I don’t even care anymore. Everyone wants to look racially ambiguous anyway; black noses are too big, white skin is too pale, African lips are too big, Swedish lips are too small, nappy is too nappy ( I want to go natural, but I’ll jump through 82 hoops to get it to look like Curly Nikki’s). I give up, do you, sell your mags, make your money.

  30. libby17 says:

    JK: I feel like blackface (when shown through a “fashion” lens) is done because a darker skin color is deemed beautiful/exotic (when the spread/clothes call for it), but the features aren’t. Why not kill two birds with one stone and darken a model who already has “acceptable”, “non-threatening” features? It’s all pretty disturbing and ugly and offensive.

    ________

    An intriguing point JK!

  31. Bella says:

    A very LOOOONG way to go. To me this is the equivalent of Zoe Saldana playing Nina Simone, parading around in blackface for the sake of ‘art’. Yet not as much outrage over it. To answer the question “Does The Fashion Industry Care about Black People?” The answer is NO. And neither does the movie industry but what else is new. WE HAVE TO BE THE CHANGE WE WANT TO SEE. Complaining alone is not enough. We have to CREATE opportunities for OURSELVES because they are certainly not made nor given to us as can be seen over and over and over and OVER again. How many times do we have to complain and speak about it before something gets done? An infinite amount which basically means never. So what’s the solution? CREATE OUR OWN OPPORTUNITIES where we are not dependent on others to respect and value us…when not enough of us even do that.

  32. I’m over this conversation.

  33. @paparazzi_promo says:

    no I fashion industry does not care for people of color ….it’s sad but I mean look at what the media potrays basically if your not lightskin with long hair weigh atleast 120 than your ugly …people need to wake up & realize that your beautiful the way you are big purple small short hair ….shouldn’t matter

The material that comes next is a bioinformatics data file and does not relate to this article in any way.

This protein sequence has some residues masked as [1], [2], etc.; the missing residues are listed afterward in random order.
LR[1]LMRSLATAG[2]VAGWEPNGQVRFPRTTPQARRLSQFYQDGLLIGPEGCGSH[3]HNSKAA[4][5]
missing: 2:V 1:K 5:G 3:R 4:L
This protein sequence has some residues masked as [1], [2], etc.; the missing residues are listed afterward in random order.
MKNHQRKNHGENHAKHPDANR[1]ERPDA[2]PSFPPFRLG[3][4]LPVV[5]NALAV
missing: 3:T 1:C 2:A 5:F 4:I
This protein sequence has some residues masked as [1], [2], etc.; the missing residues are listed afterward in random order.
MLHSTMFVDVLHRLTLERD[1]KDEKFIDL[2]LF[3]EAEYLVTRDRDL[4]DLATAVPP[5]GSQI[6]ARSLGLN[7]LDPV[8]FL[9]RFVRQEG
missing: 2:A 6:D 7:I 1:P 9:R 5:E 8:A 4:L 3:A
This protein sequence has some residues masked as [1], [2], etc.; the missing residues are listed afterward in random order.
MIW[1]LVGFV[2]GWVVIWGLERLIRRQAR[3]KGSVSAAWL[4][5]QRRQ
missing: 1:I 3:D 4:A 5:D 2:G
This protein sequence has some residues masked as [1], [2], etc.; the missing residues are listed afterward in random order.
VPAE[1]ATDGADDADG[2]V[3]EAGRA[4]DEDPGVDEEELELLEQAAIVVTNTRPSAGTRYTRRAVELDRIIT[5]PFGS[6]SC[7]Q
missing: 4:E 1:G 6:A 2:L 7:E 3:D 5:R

34. anon says:

    I never believed that the fashion industry cared about black people. We are too powerful for them. They love to steal our ideas, change the name and call it fashionable, but to put us at the forefront…hell nah! This article and others like it are so disgusting and infurtiating to me and just reiterate the racist world we live in. Thats why I will never understand all of the rappers praising, naming themselves, and falling at the feet of people that dont GAF about them (please excuse my languae, Claire).

  35. binks says:

    Wow talk about a misappropriation of culture! As Paul Mooney said, “everybody wants to be black, but NOBODY really wants to be black.” I always view things like this as they want to intimate us, steal from us but don’t want to use us or give credit where it is due. The fashion/magazine industry is notorious for its racism so I’ am not surprised. I wish we start waking up and hitting these people where it hurts like in their pockets and protesting their sponsors!

  36. nmillmich25 says:

    Its a very very slow day at work, so I followed the link that @ Macy posted! That is some crazyyyyy asssss shitttt!

    Potential mental patient or victim! You guys should look it up.. she was recently featured in Refinery29 and The Friskly.. So far the consensus is that she “two steps away from the nut house”…

    Poor thing I sympathize with her either way!